Checked bag fees match is the latest airline behavior. Herd instinct? Or oligopoly?

Nobody likes airline fees match, especially when it involves checked bag fees.

bag fees matchFrequent fliers and travelers with expensive credit cards can avoid airline fees match. Perhaps they don’t get outraged as much with changes to baggage fees as with other airline fees.

It took a few weeks, but Delta Air Lines matched United and American Airlines with a $5 increase on the first two checked bags, from $30 for the first and $40 for the second, to $40 and $45, respectively. The word here is “matched” — not raised the fee for the second bag only, for example, and Delta didn’t decide to charge more or less than the other legacy carriers.

A USA Today article featured this quote,  “Major U.S. carriers often copy one another’s pricing changes, which move behavior analysts sometimes refer to as herd instinct.”

The issue covers more than only bag fees — it also covers other fee hikes.

Get refunds in cash when airlines cancel your flightBut herd instinct doesn’t quite explain this or other price hikes. Especially the subtle hikes that don’t make news. The biggest is carrier surcharges, which used to be called fuel surcharges until fuel prices started dropping and airlines didn’t want to give up their surcharges.

They’ve gone up steadily from hundreds now to close to $2,000 on a business class ticket to Europe. Actually, $1,940 on a business class ticket from San Francisco to London. Yes, $1,940. Up from $1,910 a couple months ago, and $1,700 last spring. The major carriers — American, United and Delta — all match exactly.

Carrier surcharges are pure profit. 

As I’ve written before, these carrier surcharges are pure profit, too. They are not part of the official fare. So, like resort fees, they are non-discountable and non-commissionable even to preferred travel agents and tour operators.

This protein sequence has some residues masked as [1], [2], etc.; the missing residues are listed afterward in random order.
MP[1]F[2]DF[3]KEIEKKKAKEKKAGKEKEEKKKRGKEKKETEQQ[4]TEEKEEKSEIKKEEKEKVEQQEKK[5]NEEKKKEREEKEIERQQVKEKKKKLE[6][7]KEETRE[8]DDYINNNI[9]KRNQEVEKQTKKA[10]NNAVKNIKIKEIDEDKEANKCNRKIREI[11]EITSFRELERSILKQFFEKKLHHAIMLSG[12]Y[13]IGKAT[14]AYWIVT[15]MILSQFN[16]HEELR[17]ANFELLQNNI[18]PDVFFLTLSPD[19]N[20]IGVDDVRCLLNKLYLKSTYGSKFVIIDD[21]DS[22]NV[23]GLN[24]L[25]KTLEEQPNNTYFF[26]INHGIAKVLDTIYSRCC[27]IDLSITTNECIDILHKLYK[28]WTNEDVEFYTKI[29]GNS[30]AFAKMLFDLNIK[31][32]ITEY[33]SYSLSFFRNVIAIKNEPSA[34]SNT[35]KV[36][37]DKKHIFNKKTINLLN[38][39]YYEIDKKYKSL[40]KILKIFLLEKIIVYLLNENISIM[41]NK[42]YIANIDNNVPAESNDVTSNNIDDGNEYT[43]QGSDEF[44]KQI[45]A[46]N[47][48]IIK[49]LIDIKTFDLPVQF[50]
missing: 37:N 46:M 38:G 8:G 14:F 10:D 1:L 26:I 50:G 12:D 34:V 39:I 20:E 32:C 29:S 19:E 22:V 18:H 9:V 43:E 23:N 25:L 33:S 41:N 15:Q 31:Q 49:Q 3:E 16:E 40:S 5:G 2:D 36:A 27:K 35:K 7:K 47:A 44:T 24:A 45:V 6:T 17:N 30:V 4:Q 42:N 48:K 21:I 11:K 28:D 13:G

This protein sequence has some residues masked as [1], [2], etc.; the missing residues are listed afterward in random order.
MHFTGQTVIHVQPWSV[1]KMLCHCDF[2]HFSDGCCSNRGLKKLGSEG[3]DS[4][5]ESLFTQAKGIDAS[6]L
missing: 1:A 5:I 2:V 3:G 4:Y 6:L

While it makes sense that airlines would sneak these fees in because they can, even hotels aren’t in lockstep on resort fees. The fact that airlines match exactly is more evidence the three major carriers in the US do function as an oligopoly. (Along with their code-share partners for tickets to Europe.)

Even business class tickets are affected. Bag fees match affect everyone.

At least this behavior on business class tickets presumably affects people who can afford it.

But returning to checked bags, fees for a family vacation are becoming a major vacation expense. Again, especially for infrequent fliers who can least afford them.

The fees will not improve the boarding process at the airport, as those trying to save money and/or time will try any tricks they can to try to carry their luggage aboard. Travelers, usually in later boarding groups, will encounter problems at the gate on full flights, which slows things for everyone.

And no doubt airlines aren’t done. We’re guessing the big three won’t raise baggage fares again soon, but since they never met a fee they didn’t like, we have to wonder, what’s next?   Alaska Airlines, the sixth largest carrier, quietly took the ability to bring boarding passes away from their kiosks. (You either print at home or go to the desk, or use an online boarding pass.)

Join Us for Cybersecurity Benefits No doubt others are watching and if one legacy carrier starts something similar, or a fee to see an agent at the airport, we’re guessing others will follow quickly.

Because they can.

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